The surface of the Moon is pocked-marked by craters, but what is possibly the most interesting are the Ghost Craters! The moon’s black spots are the part of the surface that is made up of the rock – basalt. Basalt is a volcanic rock – formed due to lava flows. As you can see with the naked eye, those are huge regions across the surface of the moon that must have had huge lava flows.
Based on observations, it looks like the black spots or marias have formed due to huge asteroid strikes, and thus hot volcanic material oozed out of the interior of the moon to fill in the craters. What is interesting is that there are a lot of ghost craters or craters that are partially or mostly filled in within those large black marias – meaning that after the giant impact, there must have been many other impacts to form the smaller craters before the molten lava filled in the large crater making the black maria. And now the smaller craters within the maria are like ghosts within the black maria – partially visible, faint circles. Since the black lava flows have created the large marias, there have been later impacts making clear and distinct craters, but there are not that many newer craters.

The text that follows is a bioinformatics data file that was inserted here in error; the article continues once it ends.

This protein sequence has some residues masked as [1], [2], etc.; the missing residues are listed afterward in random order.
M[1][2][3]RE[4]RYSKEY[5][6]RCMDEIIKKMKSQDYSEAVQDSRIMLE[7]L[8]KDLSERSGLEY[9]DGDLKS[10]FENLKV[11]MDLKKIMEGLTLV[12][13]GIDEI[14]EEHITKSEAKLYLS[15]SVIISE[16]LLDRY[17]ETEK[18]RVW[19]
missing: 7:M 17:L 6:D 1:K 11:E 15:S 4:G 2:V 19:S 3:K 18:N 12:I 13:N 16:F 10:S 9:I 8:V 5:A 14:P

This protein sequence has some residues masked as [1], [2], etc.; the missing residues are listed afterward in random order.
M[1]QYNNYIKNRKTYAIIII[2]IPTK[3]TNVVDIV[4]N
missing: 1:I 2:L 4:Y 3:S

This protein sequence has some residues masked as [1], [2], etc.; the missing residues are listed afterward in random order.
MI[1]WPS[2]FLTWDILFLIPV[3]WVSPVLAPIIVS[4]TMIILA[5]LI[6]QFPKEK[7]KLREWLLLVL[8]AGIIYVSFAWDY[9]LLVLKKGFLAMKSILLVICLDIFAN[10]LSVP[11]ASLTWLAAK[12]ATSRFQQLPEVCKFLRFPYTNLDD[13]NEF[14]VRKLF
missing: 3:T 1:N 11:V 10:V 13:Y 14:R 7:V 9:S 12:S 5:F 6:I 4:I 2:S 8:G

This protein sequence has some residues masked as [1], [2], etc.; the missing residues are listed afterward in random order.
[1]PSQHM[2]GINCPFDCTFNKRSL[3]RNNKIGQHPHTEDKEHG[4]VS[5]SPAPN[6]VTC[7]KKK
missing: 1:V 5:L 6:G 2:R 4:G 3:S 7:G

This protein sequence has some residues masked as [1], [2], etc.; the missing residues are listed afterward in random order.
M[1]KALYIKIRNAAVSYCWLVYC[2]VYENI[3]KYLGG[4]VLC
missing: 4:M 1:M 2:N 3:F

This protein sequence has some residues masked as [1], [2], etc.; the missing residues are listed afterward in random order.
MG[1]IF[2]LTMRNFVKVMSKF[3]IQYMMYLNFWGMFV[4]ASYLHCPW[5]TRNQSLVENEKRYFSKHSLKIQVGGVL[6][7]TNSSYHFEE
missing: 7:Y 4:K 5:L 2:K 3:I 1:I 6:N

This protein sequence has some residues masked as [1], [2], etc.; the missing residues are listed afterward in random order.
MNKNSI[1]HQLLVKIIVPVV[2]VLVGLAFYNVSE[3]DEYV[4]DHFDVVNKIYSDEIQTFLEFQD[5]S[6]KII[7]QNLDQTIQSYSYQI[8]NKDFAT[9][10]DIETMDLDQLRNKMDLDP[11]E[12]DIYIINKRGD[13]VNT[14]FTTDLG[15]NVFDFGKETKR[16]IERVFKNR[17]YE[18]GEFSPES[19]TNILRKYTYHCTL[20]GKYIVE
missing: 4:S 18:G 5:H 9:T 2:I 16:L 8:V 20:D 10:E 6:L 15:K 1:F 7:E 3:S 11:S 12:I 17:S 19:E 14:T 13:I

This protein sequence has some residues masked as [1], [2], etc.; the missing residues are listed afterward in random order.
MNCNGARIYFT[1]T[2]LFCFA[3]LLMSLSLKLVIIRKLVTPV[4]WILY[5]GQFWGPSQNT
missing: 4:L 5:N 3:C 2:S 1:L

All this to say that cratering appears like it has not happened slowly over billions of years, but quickly in the past – like a quick storm (possibly also triggering the worldwide flood on Earth) and less frequent since then. As is so often the case, we again see that the evidence does not need or point to billions of years of time.
By Brian Mariani